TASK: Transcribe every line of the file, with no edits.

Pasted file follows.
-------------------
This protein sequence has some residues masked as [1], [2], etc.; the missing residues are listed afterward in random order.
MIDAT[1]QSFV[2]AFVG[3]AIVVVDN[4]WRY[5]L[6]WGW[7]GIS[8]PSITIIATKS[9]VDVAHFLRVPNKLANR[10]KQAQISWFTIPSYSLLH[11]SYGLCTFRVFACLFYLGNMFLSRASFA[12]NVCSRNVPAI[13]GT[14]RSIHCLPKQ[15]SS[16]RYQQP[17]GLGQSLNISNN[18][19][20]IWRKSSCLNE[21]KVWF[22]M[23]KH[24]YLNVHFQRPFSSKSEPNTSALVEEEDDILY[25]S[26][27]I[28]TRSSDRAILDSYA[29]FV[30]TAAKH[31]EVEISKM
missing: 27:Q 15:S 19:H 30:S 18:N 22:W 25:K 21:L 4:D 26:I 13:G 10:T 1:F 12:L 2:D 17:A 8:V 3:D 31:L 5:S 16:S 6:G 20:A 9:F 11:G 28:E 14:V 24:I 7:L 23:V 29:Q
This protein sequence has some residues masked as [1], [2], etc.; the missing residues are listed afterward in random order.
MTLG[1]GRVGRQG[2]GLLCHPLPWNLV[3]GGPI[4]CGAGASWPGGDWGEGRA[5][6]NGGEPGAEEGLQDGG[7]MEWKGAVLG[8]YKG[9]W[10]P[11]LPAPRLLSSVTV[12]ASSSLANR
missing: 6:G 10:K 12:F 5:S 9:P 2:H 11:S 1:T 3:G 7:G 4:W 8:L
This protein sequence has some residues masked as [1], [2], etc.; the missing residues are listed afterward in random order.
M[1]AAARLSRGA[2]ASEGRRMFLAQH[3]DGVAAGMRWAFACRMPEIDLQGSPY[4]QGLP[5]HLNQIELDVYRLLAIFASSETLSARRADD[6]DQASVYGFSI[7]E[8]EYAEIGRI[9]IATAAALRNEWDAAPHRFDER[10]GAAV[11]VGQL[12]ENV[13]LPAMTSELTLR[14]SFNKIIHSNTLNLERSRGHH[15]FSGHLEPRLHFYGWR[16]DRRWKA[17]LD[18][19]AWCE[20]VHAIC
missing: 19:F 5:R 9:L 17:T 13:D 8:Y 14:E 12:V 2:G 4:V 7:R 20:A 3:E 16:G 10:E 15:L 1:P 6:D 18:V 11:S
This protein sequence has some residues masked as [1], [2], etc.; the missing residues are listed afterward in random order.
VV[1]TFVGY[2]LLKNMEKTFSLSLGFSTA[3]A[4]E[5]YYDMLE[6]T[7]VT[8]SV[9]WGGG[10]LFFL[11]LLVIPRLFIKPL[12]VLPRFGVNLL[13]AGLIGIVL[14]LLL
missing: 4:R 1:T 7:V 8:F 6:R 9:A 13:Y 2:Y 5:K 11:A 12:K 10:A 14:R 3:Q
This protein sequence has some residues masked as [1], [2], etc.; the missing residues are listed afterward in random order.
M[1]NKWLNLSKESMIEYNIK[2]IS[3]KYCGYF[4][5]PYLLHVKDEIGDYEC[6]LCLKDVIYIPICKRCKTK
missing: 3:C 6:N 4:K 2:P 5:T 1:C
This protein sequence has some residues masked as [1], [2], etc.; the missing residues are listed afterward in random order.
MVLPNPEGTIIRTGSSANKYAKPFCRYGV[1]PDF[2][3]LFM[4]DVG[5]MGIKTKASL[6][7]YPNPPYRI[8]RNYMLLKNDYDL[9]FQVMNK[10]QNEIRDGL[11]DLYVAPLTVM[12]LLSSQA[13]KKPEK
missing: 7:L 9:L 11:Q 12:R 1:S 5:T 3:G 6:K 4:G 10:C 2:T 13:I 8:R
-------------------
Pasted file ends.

This protein sequence has some residues masked as [1], [2], etc.; the missing residues are listed afterward in random order.
MIDAT[1]QSFV[2]AFVG[3]AIVVVDN[4]WRY[5]L[6]WGW[7]GIS[8]PSITIIATKS[9]VDVAHFLRVPNKLANR[10]KQAQISWFTIPSYSLLH[11]SYGLCTFRVFACLFYLGNMFLSRASFA[12]NVCSRNVPAI[13]GT[14]RSIHCLPKQ[15]SS[16]RYQQP[17]GLGQSLNISNN[18][19][20]IWRKSSCLNE[21]KVWF[22]M[23]KH[24]YLNVHFQRPFSSKSEPNTSALVEEEDDILY[25]S[26][27]I[28]TRSSDRAILDSYA[29]FV[30]TAAKH[31]EVEISKM
missing: 27:Q 15:S 19:H 30:S 18:N 22:W 25:K 21:L 4:D 26:I 13:G 10:T 1:F 12:L 2:D 17:A 8:V 3:D 31:L 5:S 16:S 6:G 20:A 9:F 11:G 28:E 14:V 24:I 7:L 23:V 29:Q
This protein sequence has some residues masked as [1], [2], etc.; the missing residues are listed afterward in random order.
MTLG[1]GRVGRQG[2]GLLCHPLPWNLV[3]GGPI[4]CGAGASWPGGDWGEGRA[5][6]NGGEPGAEEGLQDGG[7]MEWKGAVLG[8]YKG[9]W[10]P[11]LPAPRLLSSVTV[12]ASSSLANR
missing: 6:G 10:K 12:F 5:S 9:P 2:H 11:S 1:T 3:G 7:G 4:W 8:L
This protein sequence has some residues masked as [1], [2], etc.; the missing residues are listed afterward in random order.
M[1]AAARLSRGA[2]ASEGRRMFLAQH[3]DGVAAGMRWAFACRMPEIDLQGSPY[4]QGLP[5]HLNQIELDVYRLLAIFASSETLSARRADD[6]DQASVYGFSI[7]E[8]EYAEIGRI[9]IATAAALRNEWDAAPHRFDER[10]GAAV[11]VGQL[12]ENV[13]LPAMTSELTLR[14]SFNKIIHSNTLNLERSRGHH[15]FSGHLEPRLHFYGWR[16]DRRWKA[17]LD[18][19]AWCE[20]VHAIC
missing: 19:F 5:R 9:L 17:T 13:D 8:Y 14:E 12:V 2:G 4:V 7:R 20:A 3:E 16:G 10:E 15:L 1:P 6:D 18:V 11:S
This protein sequence has some residues masked as [1], [2], etc.; the missing residues are listed afterward in random order.
VV[1]TFVGY[2]LLKNMEKTFSLSLGFSTA[3]A[4]E[5]YYDMLE[6]T[7]VT[8]SV[9]WGGG[10]LFFL[11]LLVIPRLFIKPL[12]VLPRFGVNLL[13]AGLIGIVL[14]LLL
missing: 4:R 1:T 7:V 8:F 6:R 9:A 13:Y 2:Y 5:K 11:A 12:K 10:A 14:R 3:Q
This protein sequence has some residues masked as [1], [2], etc.; the missing residues are listed afterward in random order.
M[1]NKWLNLSKESMIEYNIK[2]IS[3]KYCGYF[4][5]PYLLHVKDEIGDYEC[6]LCLKDVIYIPICKRCKTK
missing: 3:C 6:N 4:K 2:P 5:T 1:C
This protein sequence has some residues masked as [1], [2], etc.; the missing residues are listed afterward in random order.
MVLPNPEGTIIRTGSSANKYAKPFCRYGV[1]PDF[2][3]LFM[4]DVG[5]MGIKTKASL[6][7]YPNPPYRI[8]RNYMLLKNDYDL[9]FQVMNK[10]QNEIRDGL[11]DLYVAPLTVM[12]LLSSQA[13]KKPEK
missing: 7:L 9:L 11:Q 12:R 1:S 5:T 3:G 6:K 4:G 10:C 2:T 13:I 8:R